Perfectionism is on the rise among young millennials
In a first of its kind, researchers from the University of Bath, in association with York St. John University, initiated a study to examine generational differences of perfectionism, which is defined as excessive high personal standard and self-evaluation.
According to the study, published in the journal Psychological Bulletin, perfectionism is on the increase among the current generation of millennials, compared to the previous generation approximately 30 years ago.
Researchers gathered data from 41,641 American, British and Canadian college students from 164 samples who had taken the Multidimensional Perfectionism Scale, a test that measured perfectionism and generational changes — from 1989 to 2017.
Three types of perfectionism were studied: self-oriented, socially prescribed, and other-oriented.
“The extent to which young people attach an irrational importance to being perfect, hold unrealistic expectations of themselves, and are highly self-critical has increased by 10 percent,” the study reads.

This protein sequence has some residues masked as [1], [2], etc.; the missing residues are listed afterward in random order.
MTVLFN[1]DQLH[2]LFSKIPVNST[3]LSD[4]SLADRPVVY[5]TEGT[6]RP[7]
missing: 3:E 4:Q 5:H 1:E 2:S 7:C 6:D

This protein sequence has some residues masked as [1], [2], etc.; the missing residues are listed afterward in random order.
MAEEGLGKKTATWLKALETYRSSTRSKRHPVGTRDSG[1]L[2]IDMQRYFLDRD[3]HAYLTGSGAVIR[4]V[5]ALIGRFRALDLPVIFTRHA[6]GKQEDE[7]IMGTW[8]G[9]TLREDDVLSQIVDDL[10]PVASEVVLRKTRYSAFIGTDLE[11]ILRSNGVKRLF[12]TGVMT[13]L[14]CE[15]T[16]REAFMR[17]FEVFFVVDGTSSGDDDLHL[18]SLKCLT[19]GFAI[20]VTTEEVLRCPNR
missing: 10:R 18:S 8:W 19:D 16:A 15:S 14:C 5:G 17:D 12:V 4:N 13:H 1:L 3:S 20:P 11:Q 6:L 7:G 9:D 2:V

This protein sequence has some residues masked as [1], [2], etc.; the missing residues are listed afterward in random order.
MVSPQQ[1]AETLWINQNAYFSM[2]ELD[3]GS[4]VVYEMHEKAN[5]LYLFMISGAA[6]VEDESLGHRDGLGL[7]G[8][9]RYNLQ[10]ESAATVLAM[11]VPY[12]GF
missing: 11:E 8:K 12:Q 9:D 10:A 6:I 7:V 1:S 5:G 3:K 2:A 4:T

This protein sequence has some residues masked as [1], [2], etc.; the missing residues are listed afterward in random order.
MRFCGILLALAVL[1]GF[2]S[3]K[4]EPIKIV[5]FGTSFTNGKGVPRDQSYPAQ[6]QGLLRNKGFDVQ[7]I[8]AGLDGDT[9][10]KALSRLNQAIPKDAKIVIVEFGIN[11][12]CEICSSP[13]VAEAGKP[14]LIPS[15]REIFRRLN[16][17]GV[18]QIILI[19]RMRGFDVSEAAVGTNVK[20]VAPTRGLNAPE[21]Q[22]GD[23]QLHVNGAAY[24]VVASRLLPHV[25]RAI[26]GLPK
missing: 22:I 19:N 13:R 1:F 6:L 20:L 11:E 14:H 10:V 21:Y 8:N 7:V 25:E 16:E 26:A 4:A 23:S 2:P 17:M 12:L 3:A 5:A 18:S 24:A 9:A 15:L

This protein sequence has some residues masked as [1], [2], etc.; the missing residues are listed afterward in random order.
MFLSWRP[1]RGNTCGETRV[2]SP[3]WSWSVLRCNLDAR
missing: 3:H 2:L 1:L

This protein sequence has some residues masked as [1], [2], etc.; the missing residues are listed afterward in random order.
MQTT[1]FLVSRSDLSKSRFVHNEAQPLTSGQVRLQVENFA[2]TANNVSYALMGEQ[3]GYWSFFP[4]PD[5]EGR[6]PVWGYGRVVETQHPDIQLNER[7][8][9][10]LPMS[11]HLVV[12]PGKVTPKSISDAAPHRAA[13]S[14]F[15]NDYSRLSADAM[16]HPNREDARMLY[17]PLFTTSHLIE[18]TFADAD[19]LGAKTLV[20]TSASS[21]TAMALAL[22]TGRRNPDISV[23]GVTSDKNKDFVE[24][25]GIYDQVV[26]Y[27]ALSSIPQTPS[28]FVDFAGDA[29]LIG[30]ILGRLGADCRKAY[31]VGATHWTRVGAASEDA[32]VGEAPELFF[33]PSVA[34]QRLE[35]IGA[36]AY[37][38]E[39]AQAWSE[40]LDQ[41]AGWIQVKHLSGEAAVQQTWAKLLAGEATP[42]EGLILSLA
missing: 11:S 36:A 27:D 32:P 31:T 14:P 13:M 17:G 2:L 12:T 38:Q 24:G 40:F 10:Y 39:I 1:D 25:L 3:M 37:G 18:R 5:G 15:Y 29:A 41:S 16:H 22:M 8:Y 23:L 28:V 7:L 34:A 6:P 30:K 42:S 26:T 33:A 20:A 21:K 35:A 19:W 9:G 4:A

“The extent to which young people impose unrealistic standards on those around them and evaluate others critically has increased by 16 percent. The extent to which young people perceive that their environment is excessively demanding, that others judge them harshly, and that they must display perfection to secure approval has risen by 33 percent.”
What is contributing to the rise of perfectionism among millennials?
According to Thomas Curran, Ph.D., one of the lead researchers, social media has potentially driven young adults to exhibit excessive levels of self-criticism, often leading to problems with self-image and subsequent social isolation.
Additionally, money, higher education, and particular career goals are also influencing the mind of young people triggering perfectionism; although, as Curran stated, this hypothesis has not been tested and may need research to get a better understanding.
“Meritocracy places a strong need for young people to strive, perform and achieve in modern life,” said Curran. “Young people are responding by reporting increasingly unrealistic educational and professional expectations for themselves. As a result, perfectionism is rising among millennials.”